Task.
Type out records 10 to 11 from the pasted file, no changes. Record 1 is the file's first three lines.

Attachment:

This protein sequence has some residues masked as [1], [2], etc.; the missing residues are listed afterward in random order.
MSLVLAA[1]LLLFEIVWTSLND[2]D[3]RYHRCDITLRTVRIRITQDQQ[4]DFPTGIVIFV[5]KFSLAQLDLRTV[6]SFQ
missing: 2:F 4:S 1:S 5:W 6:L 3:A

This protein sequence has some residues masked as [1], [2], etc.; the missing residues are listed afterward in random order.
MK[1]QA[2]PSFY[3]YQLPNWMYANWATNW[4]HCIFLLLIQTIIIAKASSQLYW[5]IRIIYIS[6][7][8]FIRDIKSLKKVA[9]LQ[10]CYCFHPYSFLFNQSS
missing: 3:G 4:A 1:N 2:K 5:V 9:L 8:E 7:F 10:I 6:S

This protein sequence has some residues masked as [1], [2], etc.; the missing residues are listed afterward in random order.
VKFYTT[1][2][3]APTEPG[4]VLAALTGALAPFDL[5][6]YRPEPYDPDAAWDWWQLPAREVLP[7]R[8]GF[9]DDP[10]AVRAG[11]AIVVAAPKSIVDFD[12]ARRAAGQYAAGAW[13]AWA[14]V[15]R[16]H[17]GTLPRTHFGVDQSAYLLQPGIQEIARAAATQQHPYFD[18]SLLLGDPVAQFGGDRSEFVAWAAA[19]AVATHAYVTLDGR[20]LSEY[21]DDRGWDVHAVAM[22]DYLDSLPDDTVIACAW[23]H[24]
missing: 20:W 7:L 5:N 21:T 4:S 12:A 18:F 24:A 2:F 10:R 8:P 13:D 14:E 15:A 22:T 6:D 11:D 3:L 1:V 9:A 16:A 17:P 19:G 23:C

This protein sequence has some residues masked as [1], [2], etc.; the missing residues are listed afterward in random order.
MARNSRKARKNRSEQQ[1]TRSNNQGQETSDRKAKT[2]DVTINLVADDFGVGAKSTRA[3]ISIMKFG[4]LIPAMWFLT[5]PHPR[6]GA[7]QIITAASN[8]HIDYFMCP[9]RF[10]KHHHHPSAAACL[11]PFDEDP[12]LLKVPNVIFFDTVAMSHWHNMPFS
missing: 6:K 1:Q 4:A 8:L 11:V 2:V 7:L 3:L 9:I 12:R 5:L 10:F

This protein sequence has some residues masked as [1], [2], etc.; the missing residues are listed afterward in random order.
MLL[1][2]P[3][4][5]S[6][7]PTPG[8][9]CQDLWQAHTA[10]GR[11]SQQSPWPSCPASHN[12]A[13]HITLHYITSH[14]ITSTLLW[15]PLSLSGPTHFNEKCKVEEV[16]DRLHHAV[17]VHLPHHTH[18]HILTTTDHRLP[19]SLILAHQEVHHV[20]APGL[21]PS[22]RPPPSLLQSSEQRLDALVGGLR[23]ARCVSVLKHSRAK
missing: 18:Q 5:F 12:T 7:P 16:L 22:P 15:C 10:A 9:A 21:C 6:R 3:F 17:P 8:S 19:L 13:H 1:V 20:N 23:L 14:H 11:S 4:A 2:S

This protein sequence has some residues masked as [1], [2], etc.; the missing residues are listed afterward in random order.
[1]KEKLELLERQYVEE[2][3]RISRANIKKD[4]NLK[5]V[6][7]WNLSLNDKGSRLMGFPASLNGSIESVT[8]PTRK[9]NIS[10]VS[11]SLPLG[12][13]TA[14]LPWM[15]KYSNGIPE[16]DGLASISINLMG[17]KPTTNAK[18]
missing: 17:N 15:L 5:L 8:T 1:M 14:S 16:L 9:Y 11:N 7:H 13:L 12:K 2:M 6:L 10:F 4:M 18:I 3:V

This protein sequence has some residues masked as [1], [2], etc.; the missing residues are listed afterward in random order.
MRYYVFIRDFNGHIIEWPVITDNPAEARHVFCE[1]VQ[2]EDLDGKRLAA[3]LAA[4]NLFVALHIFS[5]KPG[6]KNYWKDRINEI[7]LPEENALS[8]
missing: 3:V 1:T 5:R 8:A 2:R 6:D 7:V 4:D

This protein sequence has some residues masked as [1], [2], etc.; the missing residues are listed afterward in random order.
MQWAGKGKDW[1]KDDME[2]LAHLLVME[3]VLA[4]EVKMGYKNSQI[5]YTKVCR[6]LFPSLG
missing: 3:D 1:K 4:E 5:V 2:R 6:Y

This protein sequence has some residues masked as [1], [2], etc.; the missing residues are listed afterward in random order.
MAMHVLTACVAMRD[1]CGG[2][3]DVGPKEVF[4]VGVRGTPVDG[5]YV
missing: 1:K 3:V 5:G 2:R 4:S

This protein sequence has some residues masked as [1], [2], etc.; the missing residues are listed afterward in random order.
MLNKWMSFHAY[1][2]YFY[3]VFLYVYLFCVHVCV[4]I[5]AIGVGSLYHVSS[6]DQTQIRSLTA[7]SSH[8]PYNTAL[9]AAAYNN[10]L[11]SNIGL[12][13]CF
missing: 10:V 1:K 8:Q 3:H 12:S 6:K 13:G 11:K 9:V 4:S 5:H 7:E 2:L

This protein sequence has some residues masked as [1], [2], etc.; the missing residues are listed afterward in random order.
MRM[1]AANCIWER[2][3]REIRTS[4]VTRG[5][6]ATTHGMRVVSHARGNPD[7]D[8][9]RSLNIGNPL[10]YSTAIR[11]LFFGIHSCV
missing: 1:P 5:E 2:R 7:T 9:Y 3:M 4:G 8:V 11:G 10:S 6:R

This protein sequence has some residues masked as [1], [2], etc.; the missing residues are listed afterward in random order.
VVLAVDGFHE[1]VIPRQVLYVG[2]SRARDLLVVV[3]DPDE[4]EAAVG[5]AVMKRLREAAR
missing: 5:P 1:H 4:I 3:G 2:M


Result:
This protein sequence has some residues masked as [1], [2], etc.; the missing residues are listed afterward in random order.
MLNKWMSFHAY[1][2]YFY[3]VFLYVYLFCVHVCV[4]I[5]AIGVGSLYHVSS[6]DQTQIRSLTA[7]SSH[8]PYNTAL[9]AAAYNN[10]L[11]SNIGL[12][13]CF
missing: 10:V 1:K 8:Q 3:H 12:S 6:K 13:G 11:K 9:V 4:S 5:H 7:E 2:L

This protein sequence has some residues masked as [1], [2], etc.; the missing residues are listed afterward in random order.
MRM[1]AANCIWER[2][3]REIRTS[4]VTRG[5][6]ATTHGMRVVSHARGNPD[7]D[8][9]RSLNIGNPL[10]YSTAIR[11]LFFGIHSCV
missing: 1:P 5:E 2:R 7:T 9:Y 3:M 4:G 8:V 11:G 10:S 6:R